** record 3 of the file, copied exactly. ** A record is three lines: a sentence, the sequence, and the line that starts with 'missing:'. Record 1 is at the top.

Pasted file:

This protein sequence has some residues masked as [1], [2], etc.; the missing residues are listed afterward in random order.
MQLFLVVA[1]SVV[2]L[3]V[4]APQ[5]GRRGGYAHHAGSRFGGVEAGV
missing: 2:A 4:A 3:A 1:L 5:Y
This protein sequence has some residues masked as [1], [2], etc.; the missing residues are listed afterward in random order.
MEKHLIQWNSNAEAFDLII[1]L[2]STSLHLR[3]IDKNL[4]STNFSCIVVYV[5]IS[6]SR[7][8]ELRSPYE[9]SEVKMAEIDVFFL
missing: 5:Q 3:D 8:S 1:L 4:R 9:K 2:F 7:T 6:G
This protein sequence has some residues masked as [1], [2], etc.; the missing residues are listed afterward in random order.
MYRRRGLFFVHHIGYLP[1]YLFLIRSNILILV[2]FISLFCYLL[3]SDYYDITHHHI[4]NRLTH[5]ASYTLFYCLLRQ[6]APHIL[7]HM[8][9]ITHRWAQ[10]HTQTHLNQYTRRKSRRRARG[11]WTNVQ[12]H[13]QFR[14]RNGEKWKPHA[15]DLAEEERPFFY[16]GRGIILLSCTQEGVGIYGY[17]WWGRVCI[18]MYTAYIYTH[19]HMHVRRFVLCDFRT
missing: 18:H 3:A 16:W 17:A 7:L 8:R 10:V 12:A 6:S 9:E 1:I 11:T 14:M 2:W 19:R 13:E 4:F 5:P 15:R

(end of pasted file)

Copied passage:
This protein sequence has some residues masked as [1], [2], etc.; the missing residues are listed afterward in random order.
MYRRRGLFFVHHIGYLP[1]YLFLIRSNILILV[2]FISLFCYLL[3]SDYYDITHHHI[4]NRLTH[5]ASYTLFYCLLRQ[6]APHIL[7]HM[8][9]ITHRWAQ[10]HTQTHLNQYTRRKSRRRARG[11]WTNVQ[12]H[13]QFR[14]RNGEKWKPHA[15]DLAEEERPFFY[16]GRGIILLSCTQEGVGIYGY[17]WWGRVCI[18]MYTAYIYTH[19]HMHVRRFVLCDFRT
missing: 18:H 3:A 16:W 17:A 7:L 8:R 10:V 12:A 6:S 9:E 1:I 11:T 14:M 2:W 19:R 13:E 4:F 5:P 15:R